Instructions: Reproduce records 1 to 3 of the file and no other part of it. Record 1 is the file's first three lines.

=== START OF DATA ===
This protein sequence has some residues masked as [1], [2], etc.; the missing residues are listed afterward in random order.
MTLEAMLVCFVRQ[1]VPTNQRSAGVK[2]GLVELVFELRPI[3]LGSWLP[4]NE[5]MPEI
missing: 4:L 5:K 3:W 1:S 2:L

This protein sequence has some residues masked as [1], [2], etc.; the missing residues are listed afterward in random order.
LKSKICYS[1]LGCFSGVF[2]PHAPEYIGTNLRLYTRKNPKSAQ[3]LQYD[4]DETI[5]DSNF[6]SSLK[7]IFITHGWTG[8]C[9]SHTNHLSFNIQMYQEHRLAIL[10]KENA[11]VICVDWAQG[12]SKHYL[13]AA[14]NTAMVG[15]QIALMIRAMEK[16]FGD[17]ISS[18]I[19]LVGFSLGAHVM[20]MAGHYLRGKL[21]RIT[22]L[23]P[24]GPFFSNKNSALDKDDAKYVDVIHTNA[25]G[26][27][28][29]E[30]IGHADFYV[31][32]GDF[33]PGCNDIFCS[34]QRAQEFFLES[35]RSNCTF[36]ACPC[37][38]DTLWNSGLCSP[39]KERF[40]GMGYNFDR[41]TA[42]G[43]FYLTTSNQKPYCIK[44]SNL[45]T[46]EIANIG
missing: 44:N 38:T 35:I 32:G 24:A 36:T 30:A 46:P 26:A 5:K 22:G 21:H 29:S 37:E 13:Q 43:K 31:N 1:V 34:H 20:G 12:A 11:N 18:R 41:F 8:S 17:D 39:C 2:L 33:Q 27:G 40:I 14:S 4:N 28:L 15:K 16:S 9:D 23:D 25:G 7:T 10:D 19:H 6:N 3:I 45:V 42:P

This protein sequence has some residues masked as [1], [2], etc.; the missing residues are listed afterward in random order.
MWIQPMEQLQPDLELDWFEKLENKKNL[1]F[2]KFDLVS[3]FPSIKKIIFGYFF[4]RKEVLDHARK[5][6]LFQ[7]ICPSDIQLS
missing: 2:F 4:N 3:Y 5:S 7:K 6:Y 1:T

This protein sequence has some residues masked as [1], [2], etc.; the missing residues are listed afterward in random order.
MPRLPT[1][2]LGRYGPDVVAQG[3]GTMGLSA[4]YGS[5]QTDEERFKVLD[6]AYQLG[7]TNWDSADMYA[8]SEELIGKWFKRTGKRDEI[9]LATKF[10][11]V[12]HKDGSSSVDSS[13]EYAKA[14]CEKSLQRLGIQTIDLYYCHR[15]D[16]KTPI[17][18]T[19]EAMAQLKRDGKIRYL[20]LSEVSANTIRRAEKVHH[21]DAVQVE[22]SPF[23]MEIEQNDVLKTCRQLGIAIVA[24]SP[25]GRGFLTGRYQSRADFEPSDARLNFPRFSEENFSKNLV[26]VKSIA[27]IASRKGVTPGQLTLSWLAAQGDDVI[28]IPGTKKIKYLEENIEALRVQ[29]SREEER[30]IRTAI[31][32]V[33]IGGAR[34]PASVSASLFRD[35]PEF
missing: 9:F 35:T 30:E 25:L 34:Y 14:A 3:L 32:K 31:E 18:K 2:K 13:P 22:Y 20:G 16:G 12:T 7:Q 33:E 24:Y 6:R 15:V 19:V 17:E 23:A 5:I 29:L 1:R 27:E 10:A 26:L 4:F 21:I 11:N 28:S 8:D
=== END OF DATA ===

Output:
This protein sequence has some residues masked as [1], [2], etc.; the missing residues are listed afterward in random order.
MTLEAMLVCFVRQ[1]VPTNQRSAGVK[2]GLVELVFELRPI[3]LGSWLP[4]NE[5]MPEI
missing: 4:L 5:K 3:W 1:S 2:L

This protein sequence has some residues masked as [1], [2], etc.; the missing residues are listed afterward in random order.
LKSKICYS[1]LGCFSGVF[2]PHAPEYIGTNLRLYTRKNPKSAQ[3]LQYD[4]DETI[5]DSNF[6]SSLK[7]IFITHGWTG[8]C[9]SHTNHLSFNIQMYQEHRLAIL[10]KENA[11]VICVDWAQG[12]SKHYL[13]AA[14]NTAMVG[15]QIALMIRAMEK[16]FGD[17]ISS[18]I[19]LVGFSLGAHVM[20]MAGHYLRGKL[21]RIT[22]L[23]P[24]GPFFSNKNSALDKDDAKYVDVIHTNA[25]G[26][27][28][29]E[30]IGHADFYV[31][32]GDF[33]PGCNDIFCS[34]QRAQEFFLES[35]RSNCTF[36]ACPC[37][38]DTLWNSGLCSP[39]KERF[40]GMGYNFDR[41]TA[42]G[43]FYLTTSNQKPYCIK[44]SNL[45]T[46]EIANIG
missing: 44:N 38:T 35:I 32:G 24:A 36:T 30:A 46:P 26:A 5:K 22:G 21:H 29:S 37:E 13:Q 43:K 31:N 1:V 34:H 20:G 12:A 11:N 18:R 41:F 8:S 17:D 39:C 2:L 33:Q 27:G 40:I 14:S 4:N 28:L 15:K 16:S 9:D 23:D 25:G 7:T 10:D 19:H 6:N 3:I 45:V 42:P

This protein sequence has some residues masked as [1], [2], etc.; the missing residues are listed afterward in random order.
MWIQPMEQLQPDLELDWFEKLENKKNL[1]F[2]KFDLVS[3]FPSIKKIIFGYFF[4]RKEVLDHARK[5][6]LFQ[7]ICPSDIQLS
missing: 2:F 4:N 3:Y 5:S 7:K 6:Y 1:T